Caixin
Caixin Global – Latest China News & Headlines

Home >

TRENDING
China Mainland Leads U.S. in Fortune Global 500 Companies But Trails in Profitability
Trending in China: Tencent – Fighting Youth Unemployment or Enemy of Older Workers?
Tencent Music to Establish Joint Venture with Universal Music
LATEST
Alibaba’s Zhang Yong Tops 2020 Forbes China Best CEOs List
Trending: Family Feud Raises Big Questions Over Succession in China’s Multi-Million “Family” Businesses
Shanghai-Listed Foxconn Internet’s Cloud Service Sales Up 4% in First Half of 2020
U.S.-Listed Chinese Companies Nio and Huya Have Something to Cheer About
Apple Edges Huawei Out of No. 1 in Quarterly Tablet Shipments
Chinese Finance Platform Lufax Files for U.S. IPO of up to $3 Billion
China Mainland Leads U.S. in Fortune Global 500 Companies But Trails in Profitability
Trending in China: Tencent – Fighting Youth Unemployment or Enemy of Older Workers?
Tencent Pushes for Merger That Would Create $10 Billion Chinese Twitch
Tencent Music to Establish Joint Venture with Universal Music
Trending: How U.S.-China Relations Are Causing Netizens to Read the Small Print as Rumors Fly
Qualcomm Lobbies U.S. to Resume Chip Sales to Huawei
Trending in China: Excited About Returning to College Campuses? Not So Quick With Covid-19 Controls
Twitter Joins Microsoft as Another Possible Purchaser of TikTok’s U.S. Business: Report
Electric-Car Maker XPeng Files for U.S. IPO
Xiaomi Still Top Dog in Indian Smartphone Market Despite Tensions
Trending in China: Can You Really Launch a Company Without Saying What it Does?
China’s WeWork rival Ucommune withdraws $100m US IPO, eyes backdoor listing
SMIC Profits Soar to $138m in Second Quarter
Foldable Phone-Maker Plans Shenzhen IPO, Dispelling Rumors of U.S. Listing

By Teng Jing Xuan / Nov 20, 2018 05:57 PM / Politics & Law

Quanzhou, Fujian province, where the chemical spill occurred.

Quanzhou, Fujian province, where the chemical spill occurred.

During a trip to cover a recent petrochemical spill in Fujian province, Caixin reporter Zhou Chen was followed by local officials and had four police officers burst into her hotel room just before she was about to fall asleep.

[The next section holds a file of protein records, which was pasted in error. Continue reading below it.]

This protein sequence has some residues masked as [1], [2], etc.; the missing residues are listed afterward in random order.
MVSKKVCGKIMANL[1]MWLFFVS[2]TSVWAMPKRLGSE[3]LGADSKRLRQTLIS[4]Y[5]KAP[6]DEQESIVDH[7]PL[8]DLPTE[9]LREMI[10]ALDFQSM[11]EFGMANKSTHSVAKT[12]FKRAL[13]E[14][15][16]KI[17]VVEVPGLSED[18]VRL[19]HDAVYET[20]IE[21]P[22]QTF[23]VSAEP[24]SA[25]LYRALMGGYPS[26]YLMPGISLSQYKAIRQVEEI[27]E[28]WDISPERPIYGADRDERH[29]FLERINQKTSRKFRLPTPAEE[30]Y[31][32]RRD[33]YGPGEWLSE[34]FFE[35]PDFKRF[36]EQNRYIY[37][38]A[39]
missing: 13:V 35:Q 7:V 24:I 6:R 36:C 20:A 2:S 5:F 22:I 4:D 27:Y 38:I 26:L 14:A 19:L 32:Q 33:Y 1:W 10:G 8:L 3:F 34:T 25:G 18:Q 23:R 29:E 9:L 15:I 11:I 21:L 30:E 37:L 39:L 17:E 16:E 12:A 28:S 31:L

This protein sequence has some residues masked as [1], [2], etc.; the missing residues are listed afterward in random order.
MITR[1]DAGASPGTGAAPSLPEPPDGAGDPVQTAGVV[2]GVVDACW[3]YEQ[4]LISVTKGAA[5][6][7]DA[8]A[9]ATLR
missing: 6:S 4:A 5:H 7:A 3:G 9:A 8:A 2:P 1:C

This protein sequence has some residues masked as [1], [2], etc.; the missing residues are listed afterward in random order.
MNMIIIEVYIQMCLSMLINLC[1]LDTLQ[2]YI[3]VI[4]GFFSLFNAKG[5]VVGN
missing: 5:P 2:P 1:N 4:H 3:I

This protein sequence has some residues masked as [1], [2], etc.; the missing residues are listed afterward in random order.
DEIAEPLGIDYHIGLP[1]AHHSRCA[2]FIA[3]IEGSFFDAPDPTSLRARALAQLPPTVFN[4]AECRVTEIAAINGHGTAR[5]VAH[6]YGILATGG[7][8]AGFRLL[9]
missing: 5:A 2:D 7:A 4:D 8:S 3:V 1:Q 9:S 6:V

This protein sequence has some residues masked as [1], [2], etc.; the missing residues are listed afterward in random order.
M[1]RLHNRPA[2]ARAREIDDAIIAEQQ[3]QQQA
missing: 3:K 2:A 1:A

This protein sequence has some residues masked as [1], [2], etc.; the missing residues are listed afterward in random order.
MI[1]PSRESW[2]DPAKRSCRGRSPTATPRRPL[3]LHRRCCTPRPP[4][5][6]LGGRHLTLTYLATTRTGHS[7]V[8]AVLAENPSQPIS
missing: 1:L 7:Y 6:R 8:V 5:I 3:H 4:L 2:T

Zhou isn’t the only reporter to have been shadowed and harassed by local governments in China. It’s now “normal” for journalists to have “company” on reporting trips, Liang Yingfei, another reporter for Caixin writes (link in Chinese):

“Once, when I was out interviewing a source in Changbai, Jilin province, staff at my hotel told me to return immediately to the hotel because there was a leak in my room. When I got there, I found local government officials waiting for me in the lobby.”

Another time, Liang was in Jiangxi reporting on local funeral reforms that had resulted in thousands of coffins being destroyed, with some elderly people committing suicide because they wanted to die before a ban on traditional funerals came into effect. “I interviewed some elderly residents in their homes. Afterwards, local officials followed me from the village back to the city, which was 30 kilometers away,” she wrote.

“One young man I spoke with in Jiangxi, whose father had recently died, became the subject of frequent questioning by local officials after he appeared in my story... He (later) messaged me on WeChat: ‘Do you have any idea how much trouble this has caused me?’ I didn’t know how to respond and could only try to console him by explaining that interviewing and being interviewed are not illegal things.”

The Quanzhou Public Security Bureau has since published an apology for what happened to Zhou.

 


Share this article
Open WeChat and scan the QR code